21. Miss Sloane (John Madden; Dec. 9)
Despite a deliciously evil supporting turn in Crimson Peak and being an integral part of The Martian‘s large ensemble, it’s been some time since we’ve seen Jessica Chastain in a lead role. Thankfully, that’ll arrive this fall as she stars in Miss Sloane, a new drama from John Madden (who reteams with the actress after The Debt) that follows her as a lobbyist in D.C. attempting to get a background-check bill through the U.S. Senate as she fights for gun control. Considering how prevalent and necessary an issue this is, we can’t imagine a better-timed release. – Jordan R.
20. The Queen of Katwe (Mira Nair; Sept. 23)
She broke out in 12 Years a Slave, but we actually haven’t seen Lupita Nyong’o onscreen since. Yes, she did motion-capture work for Star Wars: The Force Awakens and The Jungle Book, but those hoping for a more substantial role from the actress will get as much this year. Mississippi Masala and Monsoon Wedding director Mira Nair has adapted Tim Crothers‘ book, based on his own article for ESPN, with Queen of Katwe, which follows the true story of Phiona Mutesi, who emerged from the slums of Kampala, Uganda and became a chess prodigy as a teenager. Shaping up to be an authentic, feel-good drama, it’ll premiere at TIFF soon. – Jordan R.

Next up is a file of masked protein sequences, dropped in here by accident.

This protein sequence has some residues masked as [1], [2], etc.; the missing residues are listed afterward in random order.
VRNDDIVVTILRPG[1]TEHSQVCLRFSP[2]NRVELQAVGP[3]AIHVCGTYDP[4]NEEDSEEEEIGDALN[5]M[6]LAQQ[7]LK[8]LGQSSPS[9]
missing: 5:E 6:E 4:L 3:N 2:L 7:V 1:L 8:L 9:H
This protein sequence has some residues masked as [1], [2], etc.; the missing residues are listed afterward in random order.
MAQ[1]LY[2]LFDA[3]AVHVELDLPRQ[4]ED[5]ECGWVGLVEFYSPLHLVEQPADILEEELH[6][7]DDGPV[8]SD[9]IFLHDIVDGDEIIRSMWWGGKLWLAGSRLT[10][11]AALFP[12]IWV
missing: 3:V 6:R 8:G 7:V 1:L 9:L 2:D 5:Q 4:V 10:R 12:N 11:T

19. Jack Reacher: Never Go Back (Edward Zwick; Oct. 21)
While it didn’t reach his outings as Ethan Hunt, Jack Reacher‘s $200 million-plus gross was enough for Paramount to greenlight a sequel. As Christopher McQuarrie has now been put on Mission: Impossible duty (and doing a mighty fine job to boot), director Edward Zwick has stepped in to make the sequel. This time around, the adventure, based on Lee Child‘s 18th book, finds our lead and Cobie Smulders‘ new character on the run. As a major fan of the no-frills ’70s / ’80s vibe in the first film, we hope Zwick continues that here. – Jordan R.
18. A Monster Calls (J.A. Bayona; Dec. 23)
Sometimes you want to go to a movie just to feel something. Sometimes, that thing you want to feel is cathartic sadness. Judging just from its trailer — which has sent this writer’s wife into tears twice — A Monster Calls will be that tear-jerker hit of the fall. The film features a young boy dealing with the death of his mother through the help of a monster (voiced by Liam Neeson) who helps him feel a bit of control in this out-of-control world. The trailer is rife with emotionally fraught moments and beautifully loving bits of dialogue, and if the full movie reaches even a fraction of its emotional impact, audiences can expect to be in for an experience that won’t be easy to shake. – Brian R.